It is not unusual for a company to have a hard time recruiting talents. The pool of workers available for hire is wide. And thanks to outsourcing, you can even hire other nationalities as long as they’re comfortable with your language. One study showed that 48% of small businesses are having a hard time finding qualified candidates for their open positions. Although traditional talent scouting methods still work, the 21st century brought with it new challenges. You need to be creative if you want to keep up with your competitors.
If you find yourself looking at your competitors and wondering why they seem to be “lucky” in finding the right candidates, then know that it’s not luck. It’s a combination of all these factors (including luck), but it mostly has to do with them sticking to the time-tested formula: good compensation, smooth candidate journey, painless interview process, and quick decision-making. Don’t forget, you also need an efficient onboarding process to keep your new hires satisfied.
But before you implement these things, you need to determine what’s been keeping you from these top talents. You wouldn’t have this problem in the first place if you can work with an HR services company that will take care of all your employees’ needs — from payrolls to paid leaves. This will streamline the process not only of sourcing candidates but of keeping them happy in your organization.
You Are Not Tapping Your Current Team’s Resources
Why are you missing out on good talents when you already have some employees who’ve been with you for years? They’re running in the same circles as their peers. Mobilize your team to find the best candidates. Maybe they have a classmate from college who would want the opportunity to work for you. They already know someone who can be the perfect hire for your organization. Tap your team for referrals and give them a bonus for a successful hire.
The Margins and Qualifications Are Too Strict
In your mind, you have an ideal candidate. But maybe you are too strict with your qualifications that you end up alienating candidates who could contribute to your organization, too. They may not seem like the perfect candidate at first, but you have to give them a chance to impress you during the job interview. Who knows? They could have the personality that will fit your office culture. Keep an open mind. You will be surprised by what you find.
You Cast a Wide Net
You may also be doing the exact opposite of being too restrictive. Recruiting in the wrong places will have you end up with hundreds of resumes, most of which are unqualified candidates. You will waste time reading their resumes that by the time you found someone who fits the criteria, you just want to get it over with. Be selective with where you post the job opening. Figure out the business networks and social media sites where you might meet the right candidates. Concentrate on quality rather than quantity.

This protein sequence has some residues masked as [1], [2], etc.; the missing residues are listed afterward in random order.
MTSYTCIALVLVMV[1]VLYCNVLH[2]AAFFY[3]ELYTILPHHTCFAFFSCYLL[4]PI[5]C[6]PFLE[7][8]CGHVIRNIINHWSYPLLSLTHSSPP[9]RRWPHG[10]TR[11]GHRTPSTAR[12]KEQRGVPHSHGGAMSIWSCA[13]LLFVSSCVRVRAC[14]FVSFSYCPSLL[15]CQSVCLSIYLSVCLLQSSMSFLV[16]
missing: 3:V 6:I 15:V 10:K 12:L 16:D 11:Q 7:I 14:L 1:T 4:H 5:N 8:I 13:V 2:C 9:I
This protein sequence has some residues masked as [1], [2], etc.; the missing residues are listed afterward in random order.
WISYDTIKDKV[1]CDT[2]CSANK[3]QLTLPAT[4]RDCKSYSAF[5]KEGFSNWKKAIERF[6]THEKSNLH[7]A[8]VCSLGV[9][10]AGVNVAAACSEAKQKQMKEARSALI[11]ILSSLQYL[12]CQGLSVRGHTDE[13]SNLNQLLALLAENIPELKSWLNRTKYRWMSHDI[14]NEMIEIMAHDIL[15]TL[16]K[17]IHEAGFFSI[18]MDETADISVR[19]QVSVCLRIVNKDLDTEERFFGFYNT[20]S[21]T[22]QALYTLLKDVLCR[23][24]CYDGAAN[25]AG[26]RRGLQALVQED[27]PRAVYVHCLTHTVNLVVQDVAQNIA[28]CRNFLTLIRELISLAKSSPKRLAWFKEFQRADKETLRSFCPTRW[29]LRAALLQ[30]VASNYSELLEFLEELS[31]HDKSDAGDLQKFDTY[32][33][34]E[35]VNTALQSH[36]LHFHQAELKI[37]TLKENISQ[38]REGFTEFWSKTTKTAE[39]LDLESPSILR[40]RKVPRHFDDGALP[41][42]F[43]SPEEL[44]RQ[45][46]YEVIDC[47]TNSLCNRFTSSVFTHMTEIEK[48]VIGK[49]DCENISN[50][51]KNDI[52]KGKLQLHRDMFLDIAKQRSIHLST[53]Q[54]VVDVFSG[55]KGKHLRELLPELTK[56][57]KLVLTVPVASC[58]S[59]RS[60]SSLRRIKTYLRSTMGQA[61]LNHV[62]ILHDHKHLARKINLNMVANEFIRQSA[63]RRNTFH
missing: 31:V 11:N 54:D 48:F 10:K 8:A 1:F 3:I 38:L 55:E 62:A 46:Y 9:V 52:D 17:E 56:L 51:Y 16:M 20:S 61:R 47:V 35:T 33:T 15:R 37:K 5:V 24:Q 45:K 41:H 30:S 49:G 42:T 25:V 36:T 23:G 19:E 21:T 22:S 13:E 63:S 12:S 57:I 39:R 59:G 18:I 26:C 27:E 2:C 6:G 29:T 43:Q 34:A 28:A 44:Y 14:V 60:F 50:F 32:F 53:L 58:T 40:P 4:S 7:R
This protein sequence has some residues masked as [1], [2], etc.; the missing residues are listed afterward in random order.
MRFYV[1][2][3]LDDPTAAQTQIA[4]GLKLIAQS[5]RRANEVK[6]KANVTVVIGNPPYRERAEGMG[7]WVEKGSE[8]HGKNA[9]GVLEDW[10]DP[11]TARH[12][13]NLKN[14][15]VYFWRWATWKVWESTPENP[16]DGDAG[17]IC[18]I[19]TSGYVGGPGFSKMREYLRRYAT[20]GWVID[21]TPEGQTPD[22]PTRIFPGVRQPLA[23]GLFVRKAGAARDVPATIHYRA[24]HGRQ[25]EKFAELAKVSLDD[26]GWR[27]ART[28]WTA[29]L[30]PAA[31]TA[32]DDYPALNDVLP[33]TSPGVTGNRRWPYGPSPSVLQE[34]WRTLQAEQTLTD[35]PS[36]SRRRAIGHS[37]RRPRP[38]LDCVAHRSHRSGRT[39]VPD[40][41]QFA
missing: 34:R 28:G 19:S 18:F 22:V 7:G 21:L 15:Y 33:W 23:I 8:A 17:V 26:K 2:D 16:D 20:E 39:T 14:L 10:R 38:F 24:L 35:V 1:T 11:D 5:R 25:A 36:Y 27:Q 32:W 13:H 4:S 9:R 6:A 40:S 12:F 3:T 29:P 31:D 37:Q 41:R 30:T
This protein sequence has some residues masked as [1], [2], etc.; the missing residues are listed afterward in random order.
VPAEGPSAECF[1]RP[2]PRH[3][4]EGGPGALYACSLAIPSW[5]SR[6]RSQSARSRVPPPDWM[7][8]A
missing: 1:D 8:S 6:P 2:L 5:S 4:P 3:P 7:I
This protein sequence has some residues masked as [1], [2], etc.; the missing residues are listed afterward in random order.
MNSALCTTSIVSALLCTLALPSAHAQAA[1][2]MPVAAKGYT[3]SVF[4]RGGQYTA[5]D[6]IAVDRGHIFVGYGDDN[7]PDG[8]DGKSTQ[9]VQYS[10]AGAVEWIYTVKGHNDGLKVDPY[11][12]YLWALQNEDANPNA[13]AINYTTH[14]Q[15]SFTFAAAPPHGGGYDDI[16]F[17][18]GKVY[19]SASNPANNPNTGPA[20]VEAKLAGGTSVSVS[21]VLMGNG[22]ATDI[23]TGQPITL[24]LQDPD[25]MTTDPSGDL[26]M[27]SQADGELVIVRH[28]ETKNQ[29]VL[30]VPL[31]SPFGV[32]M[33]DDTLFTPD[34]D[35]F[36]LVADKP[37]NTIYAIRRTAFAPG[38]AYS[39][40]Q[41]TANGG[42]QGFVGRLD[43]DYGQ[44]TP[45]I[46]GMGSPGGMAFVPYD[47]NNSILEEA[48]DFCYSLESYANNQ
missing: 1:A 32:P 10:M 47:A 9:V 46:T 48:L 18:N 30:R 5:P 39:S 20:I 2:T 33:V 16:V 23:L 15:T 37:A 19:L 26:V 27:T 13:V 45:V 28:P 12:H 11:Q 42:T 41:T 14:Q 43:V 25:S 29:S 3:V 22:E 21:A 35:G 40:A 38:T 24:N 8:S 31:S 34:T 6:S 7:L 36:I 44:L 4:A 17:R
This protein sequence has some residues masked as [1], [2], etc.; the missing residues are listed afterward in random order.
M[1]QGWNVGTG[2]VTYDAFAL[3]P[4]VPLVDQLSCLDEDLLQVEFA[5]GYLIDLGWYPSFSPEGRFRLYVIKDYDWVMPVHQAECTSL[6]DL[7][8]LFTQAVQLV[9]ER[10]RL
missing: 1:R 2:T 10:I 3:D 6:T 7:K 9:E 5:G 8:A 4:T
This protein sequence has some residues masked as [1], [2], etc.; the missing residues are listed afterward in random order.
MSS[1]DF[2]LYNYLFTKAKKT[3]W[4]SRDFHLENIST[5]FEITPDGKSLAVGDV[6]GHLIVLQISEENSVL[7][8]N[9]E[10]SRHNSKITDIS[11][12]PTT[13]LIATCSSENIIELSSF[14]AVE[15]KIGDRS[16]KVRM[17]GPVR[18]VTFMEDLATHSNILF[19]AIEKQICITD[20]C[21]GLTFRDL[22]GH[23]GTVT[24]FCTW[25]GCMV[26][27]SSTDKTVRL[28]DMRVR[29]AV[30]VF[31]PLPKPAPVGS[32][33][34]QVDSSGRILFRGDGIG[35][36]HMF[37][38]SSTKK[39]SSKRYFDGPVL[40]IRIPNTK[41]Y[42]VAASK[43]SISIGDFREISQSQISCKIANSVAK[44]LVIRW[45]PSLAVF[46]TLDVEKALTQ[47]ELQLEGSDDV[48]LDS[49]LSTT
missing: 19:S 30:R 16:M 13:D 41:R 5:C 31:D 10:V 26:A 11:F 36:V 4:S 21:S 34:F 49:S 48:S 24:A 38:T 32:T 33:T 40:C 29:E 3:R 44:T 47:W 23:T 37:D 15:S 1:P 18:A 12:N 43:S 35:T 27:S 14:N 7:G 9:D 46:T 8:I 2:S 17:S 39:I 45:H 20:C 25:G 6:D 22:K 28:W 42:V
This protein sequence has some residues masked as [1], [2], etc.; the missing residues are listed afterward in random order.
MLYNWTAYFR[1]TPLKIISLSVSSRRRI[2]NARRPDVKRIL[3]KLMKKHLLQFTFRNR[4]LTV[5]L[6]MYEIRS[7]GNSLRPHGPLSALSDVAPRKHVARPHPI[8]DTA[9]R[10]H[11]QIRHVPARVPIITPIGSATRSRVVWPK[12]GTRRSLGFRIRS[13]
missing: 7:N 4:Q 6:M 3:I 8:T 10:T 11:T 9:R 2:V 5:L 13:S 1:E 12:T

Candidates Are Not Impressed With Your Company
Before you post a job opening on any recruitment site, ask yourself this: what will candidates find out about your company online? Candidates will want to do background information about your company. What are you up to? What are your advocacies? They will check your website, as well as your social media presence. Have you been involved in any controversy? What do other employees say about you? Try to do a Google search of your organization and see for yourself what candidates may find out.
The Compensation Package Is Not Attractive Enough
Admit it, even you are wondering why your employees are staying with your company despite the underwhelming compensation package. The right employees are expensive to hire. If you are not willing to pay them, they’re not going to sacrifice their time, talent, and skills for your organization. Compensating them doesn’t always have to be monetary. It can be about travel perks, paid vacation time, flexible working hours, and work-life balance. Add cool perks to the package.
You Make the Wrong Assumptions
This happens a lot during the interview process. In your head, you want the interviewees to be the sort of person you’re imagining. This is unfair to the candidates. It means you are not listening to them and you are expecting them to be someone they are not. Listen to the candidates. From their answers, you can determine if they are the right fit for your organization.
You feel that you are not getting anywhere in your recruitment process because you are doing it all wrong. You might be limiting yourself or casting too wide a net to catch the right person. Look at how others are doing it. Study what they’re doing that can help your own company. While recruitment is very subjective, there are best practices that you can replicate.